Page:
by Caleb Erb, Seycove Secondary student, for the North Shore News
In June, the B.C. Veterans Commemorative Association sponsored a group of youth to travel to France and Belgium to mark the 75th anniversary of the June Beach landing.
The following essay was written by North Vancouver student Caleb Erb
about his experience. Erb’s great grandfather was a reinforcement sent
in after many were killed on Omaha Beach on D- Day.
This summer I had the amazing opportunity to go over to France and
Belgium on the Juno 75 Student Pilgrimage to learn about the First and
Second World Wars. And more importantly, to learn about the soldiers,
the Canadian soldiers, that went over and fought for freedom in those
Going over there, one of the first things that immediately stuck out
for me was the sheer number of casualties that happened, especially
those listed on the Menin Gate in Ypres.
Picturing that every single name left on that wall was a person that
wasn’t going home to their family; mothers, fathers, brothers, sisters,
wives and children. They gave everything.
Another one of the first things I noticed was all the people who
visited the graveyards we went to on the trip. Every time we visited a
graveyard, I pictured a soldier standing behind each headstone - and how
they are still standing for freedom. Even though they are dead, what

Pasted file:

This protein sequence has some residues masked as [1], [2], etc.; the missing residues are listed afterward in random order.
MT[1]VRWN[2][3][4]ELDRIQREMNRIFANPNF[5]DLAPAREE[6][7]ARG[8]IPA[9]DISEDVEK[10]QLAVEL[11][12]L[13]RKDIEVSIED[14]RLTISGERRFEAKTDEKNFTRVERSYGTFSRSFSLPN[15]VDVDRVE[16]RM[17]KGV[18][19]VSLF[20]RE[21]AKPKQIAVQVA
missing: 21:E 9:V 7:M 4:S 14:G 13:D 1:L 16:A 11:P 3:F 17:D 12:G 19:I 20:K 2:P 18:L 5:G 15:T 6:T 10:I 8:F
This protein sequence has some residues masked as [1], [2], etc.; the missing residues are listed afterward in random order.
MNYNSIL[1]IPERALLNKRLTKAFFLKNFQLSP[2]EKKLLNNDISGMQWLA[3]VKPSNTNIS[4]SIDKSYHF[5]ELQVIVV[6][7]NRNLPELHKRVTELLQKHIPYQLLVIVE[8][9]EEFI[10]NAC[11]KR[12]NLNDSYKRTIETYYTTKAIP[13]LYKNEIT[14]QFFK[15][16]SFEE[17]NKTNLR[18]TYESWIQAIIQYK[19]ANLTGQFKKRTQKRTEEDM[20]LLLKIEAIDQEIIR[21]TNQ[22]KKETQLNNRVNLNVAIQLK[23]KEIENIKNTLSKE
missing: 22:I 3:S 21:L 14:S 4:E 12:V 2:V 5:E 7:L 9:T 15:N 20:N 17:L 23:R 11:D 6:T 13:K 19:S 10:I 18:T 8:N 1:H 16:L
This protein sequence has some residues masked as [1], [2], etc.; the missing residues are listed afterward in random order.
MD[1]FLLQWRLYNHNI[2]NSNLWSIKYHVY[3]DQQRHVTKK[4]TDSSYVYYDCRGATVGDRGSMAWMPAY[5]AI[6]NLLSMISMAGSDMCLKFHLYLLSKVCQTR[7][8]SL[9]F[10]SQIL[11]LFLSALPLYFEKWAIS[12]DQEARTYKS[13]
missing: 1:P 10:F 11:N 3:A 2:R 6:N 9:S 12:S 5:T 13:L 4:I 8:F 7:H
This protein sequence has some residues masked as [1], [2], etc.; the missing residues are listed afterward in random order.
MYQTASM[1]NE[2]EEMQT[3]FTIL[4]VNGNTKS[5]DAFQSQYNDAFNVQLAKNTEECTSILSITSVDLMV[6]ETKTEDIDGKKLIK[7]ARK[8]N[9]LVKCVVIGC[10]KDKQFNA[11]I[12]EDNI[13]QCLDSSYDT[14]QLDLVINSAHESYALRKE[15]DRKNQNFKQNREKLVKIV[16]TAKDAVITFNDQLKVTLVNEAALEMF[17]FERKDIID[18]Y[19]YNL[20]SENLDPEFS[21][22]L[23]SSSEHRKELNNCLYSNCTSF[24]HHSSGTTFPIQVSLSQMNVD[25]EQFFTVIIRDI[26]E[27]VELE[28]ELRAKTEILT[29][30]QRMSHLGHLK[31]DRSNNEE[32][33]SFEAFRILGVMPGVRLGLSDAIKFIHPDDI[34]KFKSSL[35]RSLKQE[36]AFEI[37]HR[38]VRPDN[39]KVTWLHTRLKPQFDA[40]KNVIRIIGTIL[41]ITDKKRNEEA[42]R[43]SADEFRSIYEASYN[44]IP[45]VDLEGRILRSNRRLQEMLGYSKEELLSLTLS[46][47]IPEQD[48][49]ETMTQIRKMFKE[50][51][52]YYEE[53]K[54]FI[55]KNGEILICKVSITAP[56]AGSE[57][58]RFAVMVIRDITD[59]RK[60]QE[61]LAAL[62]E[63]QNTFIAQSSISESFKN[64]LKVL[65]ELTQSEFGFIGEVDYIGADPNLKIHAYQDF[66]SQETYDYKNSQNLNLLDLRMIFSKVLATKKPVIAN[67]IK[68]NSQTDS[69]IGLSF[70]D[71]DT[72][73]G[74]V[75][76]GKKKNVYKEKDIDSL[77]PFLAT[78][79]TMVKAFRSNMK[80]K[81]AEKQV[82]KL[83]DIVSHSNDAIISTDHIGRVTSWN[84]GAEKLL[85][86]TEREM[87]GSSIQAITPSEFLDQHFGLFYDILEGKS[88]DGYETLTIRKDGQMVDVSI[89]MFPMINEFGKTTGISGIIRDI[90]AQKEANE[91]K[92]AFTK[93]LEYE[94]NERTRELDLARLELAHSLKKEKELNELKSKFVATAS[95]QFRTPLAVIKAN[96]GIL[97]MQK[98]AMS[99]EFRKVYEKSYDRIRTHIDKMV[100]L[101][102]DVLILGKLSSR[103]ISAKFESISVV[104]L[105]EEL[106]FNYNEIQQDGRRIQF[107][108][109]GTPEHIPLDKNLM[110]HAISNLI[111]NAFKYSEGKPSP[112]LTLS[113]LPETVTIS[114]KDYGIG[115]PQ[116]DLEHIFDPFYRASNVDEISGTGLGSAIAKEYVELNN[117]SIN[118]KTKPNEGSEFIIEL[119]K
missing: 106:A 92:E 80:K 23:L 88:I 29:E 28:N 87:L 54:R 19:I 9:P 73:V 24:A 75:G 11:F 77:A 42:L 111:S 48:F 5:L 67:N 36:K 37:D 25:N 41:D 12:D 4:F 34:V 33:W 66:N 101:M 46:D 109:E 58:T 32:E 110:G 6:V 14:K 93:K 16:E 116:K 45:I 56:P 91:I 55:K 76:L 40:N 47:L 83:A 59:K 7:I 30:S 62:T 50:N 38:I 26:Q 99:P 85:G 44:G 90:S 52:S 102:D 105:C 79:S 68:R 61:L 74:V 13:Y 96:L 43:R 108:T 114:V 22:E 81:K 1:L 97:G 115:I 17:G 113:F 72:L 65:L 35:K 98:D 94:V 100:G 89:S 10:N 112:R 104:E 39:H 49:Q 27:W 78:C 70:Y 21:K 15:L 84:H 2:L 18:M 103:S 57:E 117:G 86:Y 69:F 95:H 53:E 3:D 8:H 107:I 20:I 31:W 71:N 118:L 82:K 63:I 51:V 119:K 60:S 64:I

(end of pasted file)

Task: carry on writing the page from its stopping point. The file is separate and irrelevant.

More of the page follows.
they did and the impact that it had on people, still stands today.
It’s hard for me to explain this without it sounding odd but it is really important for me to share this personal experience.
When we looked at the photos and then went and visited the beaches
and battlegrounds, it was no longer just some piece of ground that
something happened in long ago - I could actually see them. You may have
seen some of the photographs where they take a modern image and
gradually fade it into the black- and-white photo from the war taken at
the same place, this was what it was like for me. I know it’s strange
but for me, the ghosts of the past were really there.
Every single person in our Juno 75 Pilgrimage gave a presentation on
a soldier of their choice from either WWI or WWII. I always pictured
the soldier standing right there next to them. Especially for those that
were giving a presentation about someone in their family who died over
there, often a great grandparent. I could picture the soldier, the
family member, standing behind or beside them and listening, nodding
their head, and being grateful that somebody came from across the world,
from their community and remembered them and remembered what happened
to them. Remembered that they went over to Europe, fought and died and
never came back, and how that 75 and 100 years later, people still
remember their sacrifices and what they did for us. I just hope the
soldiers that I researched and presented were standing next to me when I
told their story.
At the end of the trip, we went to Paris. Visiting Paris, I thought
to myself as I walked through the streets, if those people, people from
all over the world, including ones from my community, hadn’t come over
to fight and give up everything they had, Paris itself wouldn’t be what
it is today. And not just Paris, but all of the other towns and places